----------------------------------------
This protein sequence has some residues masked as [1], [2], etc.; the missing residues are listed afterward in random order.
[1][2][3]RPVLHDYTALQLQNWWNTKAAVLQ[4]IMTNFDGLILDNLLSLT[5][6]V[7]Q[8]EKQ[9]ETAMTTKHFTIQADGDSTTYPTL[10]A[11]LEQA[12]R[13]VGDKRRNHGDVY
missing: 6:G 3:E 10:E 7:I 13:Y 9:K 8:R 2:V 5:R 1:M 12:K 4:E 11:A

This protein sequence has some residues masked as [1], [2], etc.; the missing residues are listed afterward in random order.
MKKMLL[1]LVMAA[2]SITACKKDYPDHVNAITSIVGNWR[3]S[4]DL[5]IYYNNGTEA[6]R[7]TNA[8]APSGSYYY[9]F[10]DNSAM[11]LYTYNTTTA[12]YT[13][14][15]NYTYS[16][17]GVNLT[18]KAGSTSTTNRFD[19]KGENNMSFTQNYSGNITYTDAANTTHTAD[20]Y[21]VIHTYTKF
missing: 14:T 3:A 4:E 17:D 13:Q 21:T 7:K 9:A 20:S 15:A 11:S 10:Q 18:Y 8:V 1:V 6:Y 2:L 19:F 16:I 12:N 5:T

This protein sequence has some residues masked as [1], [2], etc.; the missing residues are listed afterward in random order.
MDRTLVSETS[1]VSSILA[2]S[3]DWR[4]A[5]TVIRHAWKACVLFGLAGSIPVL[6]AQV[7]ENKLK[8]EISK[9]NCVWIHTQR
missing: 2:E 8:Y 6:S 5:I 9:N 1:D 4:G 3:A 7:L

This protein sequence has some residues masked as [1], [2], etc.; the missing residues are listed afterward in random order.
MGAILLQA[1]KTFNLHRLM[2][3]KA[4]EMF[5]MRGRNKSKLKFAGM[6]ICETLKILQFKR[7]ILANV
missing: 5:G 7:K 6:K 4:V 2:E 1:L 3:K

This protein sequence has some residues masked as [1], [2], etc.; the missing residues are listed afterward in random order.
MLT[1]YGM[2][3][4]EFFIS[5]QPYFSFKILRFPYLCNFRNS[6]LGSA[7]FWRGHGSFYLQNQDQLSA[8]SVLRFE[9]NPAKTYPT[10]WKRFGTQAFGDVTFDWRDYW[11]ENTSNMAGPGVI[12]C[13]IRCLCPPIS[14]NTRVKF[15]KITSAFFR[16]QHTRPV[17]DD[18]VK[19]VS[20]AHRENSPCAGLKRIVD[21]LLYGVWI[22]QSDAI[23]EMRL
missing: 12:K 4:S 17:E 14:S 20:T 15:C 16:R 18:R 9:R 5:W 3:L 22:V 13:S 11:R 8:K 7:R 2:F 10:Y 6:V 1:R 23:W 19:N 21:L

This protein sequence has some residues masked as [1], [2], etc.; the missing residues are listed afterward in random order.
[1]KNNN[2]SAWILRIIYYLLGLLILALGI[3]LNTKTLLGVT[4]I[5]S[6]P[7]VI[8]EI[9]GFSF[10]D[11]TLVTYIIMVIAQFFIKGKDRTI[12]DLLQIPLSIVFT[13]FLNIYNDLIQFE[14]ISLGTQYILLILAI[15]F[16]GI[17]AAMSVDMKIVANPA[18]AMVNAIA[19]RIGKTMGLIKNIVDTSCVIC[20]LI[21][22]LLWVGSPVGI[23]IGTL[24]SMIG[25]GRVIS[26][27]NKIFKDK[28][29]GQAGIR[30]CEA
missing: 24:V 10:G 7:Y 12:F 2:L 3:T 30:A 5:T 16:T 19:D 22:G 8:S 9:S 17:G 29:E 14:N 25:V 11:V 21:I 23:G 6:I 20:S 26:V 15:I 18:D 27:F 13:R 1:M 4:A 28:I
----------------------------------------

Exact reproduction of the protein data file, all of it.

This protein sequence has some residues masked as [1], [2], etc.; the missing residues are listed afterward in random order.
[1][2][3]RPVLHDYTALQLQNWWNTKAAVLQ[4]IMTNFDGLILDNLLSLT[5][6]V[7]Q[8]EKQ[9]ETAMTTKHFTIQADGDSTTYPTL[10]A[11]LEQA[12]R[13]VGDKRRNHGDVY
missing: 6:G 3:E 10:E 7:I 13:Y 9:K 8:R 2:V 5:R 1:M 12:K 4:E 11:A

This protein sequence has some residues masked as [1], [2], etc.; the missing residues are listed afterward in random order.
MKKMLL[1]LVMAA[2]SITACKKDYPDHVNAITSIVGNWR[3]S[4]DL[5]IYYNNGTEA[6]R[7]TNA[8]APSGSYYY[9]F[10]DNSAM[11]LYTYNTTTA[12]YT[13][14][15]NYTYS[16][17]GVNLT[18]KAGSTSTTNRFD[19]KGENNMSFTQNYSGNITYTDAANTTHTAD[20]Y[21]VIHTYTKF
missing: 14:T 3:A 4:E 17:D 13:Q 21:T 7:K 9:A 20:S 15:A 11:S 10:Q 18:Y 8:V 1:V 6:Y 2:L 19:F 16:I 12:N 5:T

This protein sequence has some residues masked as [1], [2], etc.; the missing residues are listed afterward in random order.
MDRTLVSETS[1]VSSILA[2]S[3]DWR[4]A[5]TVIRHAWKACVLFGLAGSIPVL[6]AQV[7]ENKLK[8]EISK[9]NCVWIHTQR
missing: 2:E 8:Y 6:S 5:I 9:N 1:D 4:G 3:A 7:L

This protein sequence has some residues masked as [1], [2], etc.; the missing residues are listed afterward in random order.
MGAILLQA[1]KTFNLHRLM[2][3]KA[4]EMF[5]MRGRNKSKLKFAGM[6]ICETLKILQFKR[7]ILANV
missing: 5:G 7:K 6:K 4:V 2:E 1:L 3:K

This protein sequence has some residues masked as [1], [2], etc.; the missing residues are listed afterward in random order.
MLT[1]YGM[2][3][4]EFFIS[5]QPYFSFKILRFPYLCNFRNS[6]LGSA[7]FWRGHGSFYLQNQDQLSA[8]SVLRFE[9]NPAKTYPT[10]WKRFGTQAFGDVTFDWRDYW[11]ENTSNMAGPGVI[12]C[13]IRCLCPPIS[14]NTRVKF[15]KITSAFFR[16]QHTRPV[17]DD[18]VK[19]VS[20]AHRENSPCAGLKRIVD[21]LLYGVWI[22]QSDAI[23]EMRL
missing: 12:K 4:S 17:E 14:S 20:T 15:C 16:R 18:R 9:R 5:W 3:L 22:V 13:S 11:R 8:K 7:R 2:F 10:Y 6:V 1:R 23:W 19:N 21:L

This protein sequence has some residues masked as [1], [2], etc.; the missing residues are listed afterward in random order.
[1]KNNN[2]SAWILRIIYYLLGLLILALGI[3]LNTKTLLGVT[4]I[5]S[6]P[7]VI[8]EI[9]GFSF[10]D[11]TLVTYIIMVIAQFFIKGKDRTI[12]DLLQIPLSIVFT[13]FLNIYNDLIQFE[14]ISLGTQYILLILAI[15]F[16]GI[17]AAMSVDMKIVANPA[18]AMVNAIA[19]RIGKTMGLIKNIVDTSCVIC[20]LI[21][22]LLWVGSPVGI[23]IGTL[24]SMIG[25]GRVIS[26][27]NKIFKDK[28][29]GQAGIR[30]CEA
missing: 24:V 10:G 7:Y 12:F 2:L 3:T 30:A 5:T 16:T 19:D 22:G 8:S 9:S 17:G 29:E 14:N 25:V 11:V 21:I 23:G 6:I 20:S 26:V 15:I 18:D 27:F 13:R 1:M 4:A 28:I